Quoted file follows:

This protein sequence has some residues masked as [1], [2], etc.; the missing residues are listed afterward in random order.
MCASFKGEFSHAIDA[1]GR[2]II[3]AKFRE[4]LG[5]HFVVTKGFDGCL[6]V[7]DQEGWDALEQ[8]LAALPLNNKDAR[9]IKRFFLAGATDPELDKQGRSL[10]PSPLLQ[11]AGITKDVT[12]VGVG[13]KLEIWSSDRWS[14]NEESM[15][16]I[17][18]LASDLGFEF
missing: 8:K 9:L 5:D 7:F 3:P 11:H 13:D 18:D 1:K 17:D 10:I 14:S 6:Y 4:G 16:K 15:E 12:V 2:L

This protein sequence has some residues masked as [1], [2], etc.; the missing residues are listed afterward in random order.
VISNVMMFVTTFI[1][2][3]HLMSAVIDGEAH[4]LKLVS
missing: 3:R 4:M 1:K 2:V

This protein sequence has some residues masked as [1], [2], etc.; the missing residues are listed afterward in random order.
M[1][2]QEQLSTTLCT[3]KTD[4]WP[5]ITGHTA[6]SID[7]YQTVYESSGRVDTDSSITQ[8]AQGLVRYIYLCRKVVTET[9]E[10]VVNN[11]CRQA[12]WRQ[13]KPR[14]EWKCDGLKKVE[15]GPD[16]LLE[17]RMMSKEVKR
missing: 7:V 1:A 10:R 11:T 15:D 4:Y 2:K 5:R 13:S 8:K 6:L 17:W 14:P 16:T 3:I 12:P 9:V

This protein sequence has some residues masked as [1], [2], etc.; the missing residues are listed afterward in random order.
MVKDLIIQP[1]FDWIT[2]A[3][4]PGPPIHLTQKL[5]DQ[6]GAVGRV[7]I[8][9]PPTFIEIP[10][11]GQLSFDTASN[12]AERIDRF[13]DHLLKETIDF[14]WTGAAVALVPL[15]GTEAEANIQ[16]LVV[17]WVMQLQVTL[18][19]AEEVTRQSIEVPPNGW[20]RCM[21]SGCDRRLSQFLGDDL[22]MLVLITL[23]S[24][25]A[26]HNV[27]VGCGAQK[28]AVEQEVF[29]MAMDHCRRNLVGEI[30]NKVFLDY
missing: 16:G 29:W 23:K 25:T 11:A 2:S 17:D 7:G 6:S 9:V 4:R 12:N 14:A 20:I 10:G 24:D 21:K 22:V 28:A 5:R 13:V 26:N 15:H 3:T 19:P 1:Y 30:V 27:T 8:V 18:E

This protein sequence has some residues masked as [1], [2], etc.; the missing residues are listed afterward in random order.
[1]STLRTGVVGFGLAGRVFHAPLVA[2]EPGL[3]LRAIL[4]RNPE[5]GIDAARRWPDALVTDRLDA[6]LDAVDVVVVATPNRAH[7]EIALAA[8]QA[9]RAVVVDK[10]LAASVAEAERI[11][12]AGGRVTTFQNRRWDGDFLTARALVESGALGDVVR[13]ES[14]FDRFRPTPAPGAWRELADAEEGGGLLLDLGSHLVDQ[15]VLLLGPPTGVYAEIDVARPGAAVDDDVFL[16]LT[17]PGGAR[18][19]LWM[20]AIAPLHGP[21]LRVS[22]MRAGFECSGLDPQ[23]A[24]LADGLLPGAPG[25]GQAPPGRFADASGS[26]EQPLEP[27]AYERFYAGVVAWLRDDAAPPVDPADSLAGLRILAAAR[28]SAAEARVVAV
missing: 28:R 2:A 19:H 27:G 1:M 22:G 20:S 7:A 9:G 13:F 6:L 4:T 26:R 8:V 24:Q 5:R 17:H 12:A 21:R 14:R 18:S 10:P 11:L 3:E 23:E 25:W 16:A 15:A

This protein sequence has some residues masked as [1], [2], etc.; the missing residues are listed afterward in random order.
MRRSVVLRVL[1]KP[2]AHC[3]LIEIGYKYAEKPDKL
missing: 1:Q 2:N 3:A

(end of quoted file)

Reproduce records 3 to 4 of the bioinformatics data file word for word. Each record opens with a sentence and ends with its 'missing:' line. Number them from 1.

This protein sequence has some residues masked as [1], [2], etc.; the missing residues are listed afterward in random order.
M[1][2]QEQLSTTLCT[3]KTD[4]WP[5]ITGHTA[6]SID[7]YQTVYESSGRVDTDSSITQ[8]AQGLVRYIYLCRKVVTET[9]E[10]VVNN[11]CRQA[12]WRQ[13]KPR[14]EWKCDGLKKVE[15]GPD[16]LLE[17]RMMSKEVKR
missing: 7:V 1:A 10:R 11:T 15:D 4:Y 2:K 5:R 13:S 8:K 6:L 17:W 14:P 16:T 3:I 12:P 9:V

This protein sequence has some residues masked as [1], [2], etc.; the missing residues are listed afterward in random order.
MVKDLIIQP[1]FDWIT[2]A[3][4]PGPPIHLTQKL[5]DQ[6]GAVGRV[7]I[8][9]PPTFIEIP[10][11]GQLSFDTASN[12]AERIDRF[13]DHLLKETIDF[14]WTGAAVALVPL[15]GTEAEANIQ[16]LVV[17]WVMQLQVTL[18][19]AEEVTRQSIEVPPNGW[20]RCM[21]SGCDRRLSQFLGDDL[22]MLVLITL[23]S[24][25]A[26]HNV[27]VGCGAQK[28]AVEQEVF[29]MAMDHCRRNLVGEI[30]NKVFLDY
missing: 16:G 29:W 23:K 25:T 11:A 2:S 17:D 7:G 6:S 9:V 4:R 12:N 14:A 20:I 10:G 24:D 21:K 22:V 28:A 5:R 13:V 26:N 15:H 3:T 19:P 1:Y 30:V 27:T 8:V 18:E